The Bachelor of Humanities with a Combined Honors or a minor allows students to combine Humanities with another subject. Students are free to combine Humanities with any other discipline at Carleton that offers a Combined Honors or a minor, from Philosophy or English to Political Science or Human Rights. Students in this degree program may also study abroad in their third year.
The Bachelor of Humanities Honors with a Study Year Abroad is designed for students who wish to earn credits toward their degrees overseas. By specifying that five of the student’s credits are to be taken abroad, this version of the degree offers the student great flexibility in their foreign course choices.
The Humanities and Biology program is designed for students who intend to apply to medical school upon graduation. This Combined Honors program consists of twelve courses in Humanities and eight courses in Biology, Chemistry, and Biochemistry.
The Bachelor of Journalism and Humanities is for those students who wish to cultivate their love of ideas while training for a career. Students receive professional training in the newspaper, radio, television, and new media while gaining an understanding of world culture and history.
In many cases, students must also submit a portfolio to be accepted into the program.
Many students in the Bachelor of Humanities spend their third year studying abroad. Carleton has exchange programs with universities in England, Scotland, Wales, France, Germany, Finland, Australia and many other countries. The College strongly encourages students to take advantage of the exchange opportunities offered through the International Student Services Office (ISSO). In addition, the College has a special arrangement with the Institute of Philosophy at the Katholieke Universiteit Leuven, in Belgium, where up to ten students a year may study Philosophy in English, in most cases completing the majority of a Combined Honors degree in Philosophy.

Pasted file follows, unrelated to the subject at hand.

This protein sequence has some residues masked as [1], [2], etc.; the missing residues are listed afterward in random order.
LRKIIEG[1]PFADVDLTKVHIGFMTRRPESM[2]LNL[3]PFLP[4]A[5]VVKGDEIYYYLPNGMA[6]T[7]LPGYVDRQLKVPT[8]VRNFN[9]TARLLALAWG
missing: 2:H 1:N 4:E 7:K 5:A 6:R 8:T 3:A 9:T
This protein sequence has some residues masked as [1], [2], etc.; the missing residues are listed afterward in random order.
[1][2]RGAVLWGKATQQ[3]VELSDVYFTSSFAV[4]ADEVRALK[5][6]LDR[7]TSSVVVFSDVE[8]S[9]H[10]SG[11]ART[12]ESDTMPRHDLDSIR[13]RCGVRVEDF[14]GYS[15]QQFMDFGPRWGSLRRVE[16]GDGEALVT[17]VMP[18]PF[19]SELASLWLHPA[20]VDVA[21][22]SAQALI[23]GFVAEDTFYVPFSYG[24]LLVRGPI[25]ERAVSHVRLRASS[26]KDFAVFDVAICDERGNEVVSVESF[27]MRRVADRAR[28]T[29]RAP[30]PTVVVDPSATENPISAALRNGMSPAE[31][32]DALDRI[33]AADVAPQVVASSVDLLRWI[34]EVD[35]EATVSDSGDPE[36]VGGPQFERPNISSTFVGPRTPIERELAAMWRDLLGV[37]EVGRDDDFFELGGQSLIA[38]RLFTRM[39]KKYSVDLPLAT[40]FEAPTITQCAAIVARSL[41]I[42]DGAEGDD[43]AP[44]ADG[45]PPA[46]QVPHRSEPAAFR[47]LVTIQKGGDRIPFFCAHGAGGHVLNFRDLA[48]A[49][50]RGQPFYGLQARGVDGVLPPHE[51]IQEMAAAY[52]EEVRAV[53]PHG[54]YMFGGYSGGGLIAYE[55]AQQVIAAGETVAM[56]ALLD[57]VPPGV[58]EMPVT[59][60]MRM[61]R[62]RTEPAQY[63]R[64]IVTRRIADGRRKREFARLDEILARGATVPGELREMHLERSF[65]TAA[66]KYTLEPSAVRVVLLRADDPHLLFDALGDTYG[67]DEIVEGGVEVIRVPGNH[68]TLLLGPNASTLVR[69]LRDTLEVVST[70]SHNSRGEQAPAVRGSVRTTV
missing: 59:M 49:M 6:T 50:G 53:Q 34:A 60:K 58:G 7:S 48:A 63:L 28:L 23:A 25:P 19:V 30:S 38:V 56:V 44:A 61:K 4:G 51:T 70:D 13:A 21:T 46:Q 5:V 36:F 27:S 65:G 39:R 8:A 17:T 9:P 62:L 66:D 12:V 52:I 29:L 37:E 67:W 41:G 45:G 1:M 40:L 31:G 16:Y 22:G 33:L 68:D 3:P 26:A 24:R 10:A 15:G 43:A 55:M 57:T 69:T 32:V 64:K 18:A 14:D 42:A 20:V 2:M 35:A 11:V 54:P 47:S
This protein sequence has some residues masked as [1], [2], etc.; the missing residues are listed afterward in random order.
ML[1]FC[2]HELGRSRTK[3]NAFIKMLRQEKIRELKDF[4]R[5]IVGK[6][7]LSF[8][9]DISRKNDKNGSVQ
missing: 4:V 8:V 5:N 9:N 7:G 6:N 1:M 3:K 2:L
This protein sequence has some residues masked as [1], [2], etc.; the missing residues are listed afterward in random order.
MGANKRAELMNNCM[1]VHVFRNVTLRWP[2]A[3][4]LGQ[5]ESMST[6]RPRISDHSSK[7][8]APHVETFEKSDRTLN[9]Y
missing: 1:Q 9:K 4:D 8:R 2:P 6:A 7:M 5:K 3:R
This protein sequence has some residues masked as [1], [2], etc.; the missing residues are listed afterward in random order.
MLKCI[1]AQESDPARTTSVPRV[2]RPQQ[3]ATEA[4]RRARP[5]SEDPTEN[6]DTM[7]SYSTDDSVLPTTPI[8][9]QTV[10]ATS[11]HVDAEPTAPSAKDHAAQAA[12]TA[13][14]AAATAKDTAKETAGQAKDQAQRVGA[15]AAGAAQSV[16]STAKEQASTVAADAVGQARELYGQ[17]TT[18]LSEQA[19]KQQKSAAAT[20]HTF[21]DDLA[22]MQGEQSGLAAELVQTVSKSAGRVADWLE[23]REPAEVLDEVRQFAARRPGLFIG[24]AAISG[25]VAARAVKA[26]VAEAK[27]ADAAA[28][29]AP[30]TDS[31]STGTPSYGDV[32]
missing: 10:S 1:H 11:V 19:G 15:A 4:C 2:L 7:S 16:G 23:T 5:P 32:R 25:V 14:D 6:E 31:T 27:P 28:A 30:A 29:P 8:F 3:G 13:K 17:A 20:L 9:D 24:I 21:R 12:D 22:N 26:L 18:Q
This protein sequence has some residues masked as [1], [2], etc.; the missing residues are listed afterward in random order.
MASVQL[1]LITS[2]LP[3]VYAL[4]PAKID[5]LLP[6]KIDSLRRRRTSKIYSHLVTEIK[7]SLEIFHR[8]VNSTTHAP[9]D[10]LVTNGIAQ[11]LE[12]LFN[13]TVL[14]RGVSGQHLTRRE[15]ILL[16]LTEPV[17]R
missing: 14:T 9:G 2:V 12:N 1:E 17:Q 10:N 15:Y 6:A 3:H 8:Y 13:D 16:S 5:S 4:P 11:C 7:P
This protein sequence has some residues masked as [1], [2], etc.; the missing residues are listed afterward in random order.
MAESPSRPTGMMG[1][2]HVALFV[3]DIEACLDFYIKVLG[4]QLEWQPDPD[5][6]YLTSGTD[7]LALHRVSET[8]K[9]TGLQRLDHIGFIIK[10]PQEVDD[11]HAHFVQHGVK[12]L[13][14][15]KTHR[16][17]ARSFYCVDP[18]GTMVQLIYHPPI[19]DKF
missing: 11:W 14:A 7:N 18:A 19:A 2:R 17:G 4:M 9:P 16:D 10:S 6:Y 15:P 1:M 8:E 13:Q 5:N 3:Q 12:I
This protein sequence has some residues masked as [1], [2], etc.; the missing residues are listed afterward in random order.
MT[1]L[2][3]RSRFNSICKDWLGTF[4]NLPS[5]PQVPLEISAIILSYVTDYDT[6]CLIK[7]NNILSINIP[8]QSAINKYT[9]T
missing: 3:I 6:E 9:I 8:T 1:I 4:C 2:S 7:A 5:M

Cultural and mentor programs
The College also offers both a cultural and a mentor program. The cultural program is organized by a cultural director and Humanities students and includes musical evenings, art displays, poetry readings, a philosophy society, a book club, and visits to see theatre, dance, and films.
The College’s mentorship program links students with people from the community such as senior civil servants, diplomats, Members of Parliament, poets, artists and members of the academic community who not only serve as friends and advisors but also introduce students to the world in which they work. Language requirement Students must have a good knowledge of a second language upon completion of the BHum program. At Carleton, students can choose to study a wide variety of languages including Ancient Greek, Latin, French, Italian, German, Arabic, Russian, Spanish and Mandarin Chinese, to name a few.
Humanities students are eligible for Carleton scholarships available to all students, including Entrance Scholarships, which are awarded automatically according to a student’s admission average, and Prestige Scholarships, which require a separate application. In addition, there are three awards available specifically to students in the Humanities program: the Pamela and Richard Joho Bursary; the Lee Valley Entrance Scholarship for a new student; and the Beverly Krugel Scholarship awarded annually to an outstanding student currently enrolled in the College.
Graduates of the BHum program are able to understand today’s global culture, make free and well-informed judgments, and make significant contributions to civic life. A number of the BHum’s distinctive features give students an advantage as they embark on their chosen career paths.
In completing the BHum curriculum, students learn to analyze complex texts and ideas, and they work closely with faculty in acquiring high-level research and writing skills. In weekly discussion groups, students hone their communication skills, and the College organizes career-related events throughout the year— events such as Alumni Career Nights and meetings with College mentors.
All these special features give BHum students the skills that are necessary for the following careers (some of which require further training or education).
- International relations officer
- Public servant
- Policy analyst
- Foreign service worker
What students are saying about Humanities (Great Books)
"My Humanities program is exactly what I wanted. I get to learn all about the growth of society through history in religion, philosophy, art and much more. I feel worldly and well-rounded from the program because it’s a bit of everything. The small class size allows you to learn course material better through close discussions with your professors and classmates. The rewards far exceed the challenges. I have learned a lot from the program, especially in my writing skills. It’s even better that I get to study in the beautiful city of Ottawa."
Tyra Swick-Blake, Humanities student
About the School